Stella is a privacy and inclusion training specialist. She does private training for targeted groups such as domestic violence victims and works with businesses that are interested in improving online privacy. We asked you to share any questions you had about keeping yourself (and your nudes) safe online.
First, the broad advice that I give to anyone is:
1. Use 2 Factor Authentication (it is explained here). 2 FA prevents someone from being able to open your Facebook or Google account on a device that you have previously logged in to. It requires them to have a login and a code.
3. Turn off location services in apps and on your phone until you need them on. So for example, Uber or Lyft require location to be turned on, but you can turn them off after the ride. As I will explain below, location ends up in metadata on your photos and you want to avoid that.
Now onto your questions...
What are the steps you should take if a photo of yourself ends up online without your knowledge/approval?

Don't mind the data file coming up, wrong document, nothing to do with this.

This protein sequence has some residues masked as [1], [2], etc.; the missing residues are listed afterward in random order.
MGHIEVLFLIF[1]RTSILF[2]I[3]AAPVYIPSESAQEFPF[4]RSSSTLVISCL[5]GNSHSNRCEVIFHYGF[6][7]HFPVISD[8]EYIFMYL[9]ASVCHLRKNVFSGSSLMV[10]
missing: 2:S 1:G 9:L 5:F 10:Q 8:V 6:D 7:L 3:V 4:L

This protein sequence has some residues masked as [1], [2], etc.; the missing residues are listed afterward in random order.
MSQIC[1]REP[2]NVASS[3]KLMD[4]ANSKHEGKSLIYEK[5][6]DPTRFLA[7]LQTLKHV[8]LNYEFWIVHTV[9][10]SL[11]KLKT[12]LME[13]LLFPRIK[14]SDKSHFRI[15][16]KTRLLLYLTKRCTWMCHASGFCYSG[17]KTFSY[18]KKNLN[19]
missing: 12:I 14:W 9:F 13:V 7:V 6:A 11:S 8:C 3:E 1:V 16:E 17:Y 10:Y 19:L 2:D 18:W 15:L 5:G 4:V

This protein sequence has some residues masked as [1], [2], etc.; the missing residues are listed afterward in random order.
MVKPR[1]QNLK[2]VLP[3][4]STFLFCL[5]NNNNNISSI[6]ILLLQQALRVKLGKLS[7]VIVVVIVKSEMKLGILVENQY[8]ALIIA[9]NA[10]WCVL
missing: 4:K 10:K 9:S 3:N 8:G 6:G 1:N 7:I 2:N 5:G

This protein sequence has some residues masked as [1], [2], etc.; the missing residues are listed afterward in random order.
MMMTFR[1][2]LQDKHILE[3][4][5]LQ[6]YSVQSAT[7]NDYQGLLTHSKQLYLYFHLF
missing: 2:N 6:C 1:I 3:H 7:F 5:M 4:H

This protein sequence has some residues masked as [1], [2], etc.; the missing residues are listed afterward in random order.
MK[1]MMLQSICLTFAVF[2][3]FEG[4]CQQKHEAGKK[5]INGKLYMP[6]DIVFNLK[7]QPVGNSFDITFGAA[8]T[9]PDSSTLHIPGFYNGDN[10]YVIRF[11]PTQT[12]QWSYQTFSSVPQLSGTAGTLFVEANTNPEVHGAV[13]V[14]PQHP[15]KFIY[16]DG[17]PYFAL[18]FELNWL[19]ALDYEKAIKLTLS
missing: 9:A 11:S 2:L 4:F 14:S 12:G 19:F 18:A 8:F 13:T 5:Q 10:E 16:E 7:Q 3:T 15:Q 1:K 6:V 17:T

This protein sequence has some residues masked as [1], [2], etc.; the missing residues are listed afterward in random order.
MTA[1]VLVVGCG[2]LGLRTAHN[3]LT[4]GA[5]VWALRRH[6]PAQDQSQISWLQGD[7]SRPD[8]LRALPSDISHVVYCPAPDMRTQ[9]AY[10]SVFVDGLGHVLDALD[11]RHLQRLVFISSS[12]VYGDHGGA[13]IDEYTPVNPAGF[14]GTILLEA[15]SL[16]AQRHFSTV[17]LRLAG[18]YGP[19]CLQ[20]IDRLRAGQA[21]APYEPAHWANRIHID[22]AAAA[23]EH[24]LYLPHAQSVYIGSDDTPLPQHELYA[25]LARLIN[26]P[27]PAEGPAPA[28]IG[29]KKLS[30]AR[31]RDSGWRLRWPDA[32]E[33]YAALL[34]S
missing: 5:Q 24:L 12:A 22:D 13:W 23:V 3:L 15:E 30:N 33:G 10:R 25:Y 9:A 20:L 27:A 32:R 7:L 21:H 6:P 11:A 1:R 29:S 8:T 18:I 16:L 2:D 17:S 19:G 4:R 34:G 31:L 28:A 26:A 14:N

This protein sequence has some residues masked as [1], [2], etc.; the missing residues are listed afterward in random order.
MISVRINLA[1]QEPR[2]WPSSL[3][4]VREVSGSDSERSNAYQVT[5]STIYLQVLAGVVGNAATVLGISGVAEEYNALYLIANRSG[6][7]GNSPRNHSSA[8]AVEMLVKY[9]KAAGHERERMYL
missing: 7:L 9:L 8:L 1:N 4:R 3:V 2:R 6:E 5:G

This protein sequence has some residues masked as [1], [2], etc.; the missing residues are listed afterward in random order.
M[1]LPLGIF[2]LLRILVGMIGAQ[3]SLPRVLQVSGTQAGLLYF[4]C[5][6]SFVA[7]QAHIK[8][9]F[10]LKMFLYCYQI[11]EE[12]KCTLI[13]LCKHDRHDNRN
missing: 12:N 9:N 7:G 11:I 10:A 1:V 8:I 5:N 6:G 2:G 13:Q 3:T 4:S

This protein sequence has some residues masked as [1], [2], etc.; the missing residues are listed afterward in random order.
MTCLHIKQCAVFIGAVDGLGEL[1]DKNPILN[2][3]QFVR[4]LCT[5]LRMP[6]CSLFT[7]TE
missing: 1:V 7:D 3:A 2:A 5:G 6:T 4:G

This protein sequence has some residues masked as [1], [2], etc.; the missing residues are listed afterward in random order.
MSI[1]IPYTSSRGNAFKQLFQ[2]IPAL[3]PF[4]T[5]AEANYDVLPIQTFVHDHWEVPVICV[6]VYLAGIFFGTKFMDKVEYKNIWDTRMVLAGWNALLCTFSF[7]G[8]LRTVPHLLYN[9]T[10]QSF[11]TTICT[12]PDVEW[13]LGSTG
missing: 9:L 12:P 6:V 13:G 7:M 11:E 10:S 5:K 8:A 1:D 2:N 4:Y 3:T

The first thing you should do is notify the platform that is showing the photo. Most sites such as Facebook or Reddit have specific “help@” or “security@” email addresses that you can contact. They are required by law to remove such content. Some are slow in taking action, but do not hesitate to escalate. You can find more detailed advice at the Cyber Civil Rights’ Online Removal page.
Is there anything magical I can do about all the nudes I’ve sent already? (Mostly shared through messenger and I don’t think there’s a way to delete them).
Unfortunately these are not possible to retrieve.
My advice for the future would be to use one of the secure apps listed below, use timed messages, ad make sure there is no metadata like location in the pictures you do send. You can also use apps like Metapho, but they have in-app purchases. The Norton safety page has some good advice I have copied at the end of this article.
I occasionally get DMs on Tumblr from people asking for my Amazon wishlist or PayPal or things in order for them to "spoil me." I’m not a cam girl, but I sometimes post bomb selfies or provocative pics, and that’s when I’ll get DMs. Only replied to one ever and he said he had specific photo requests so I ignored it. Tips on how to execute this safely in the future?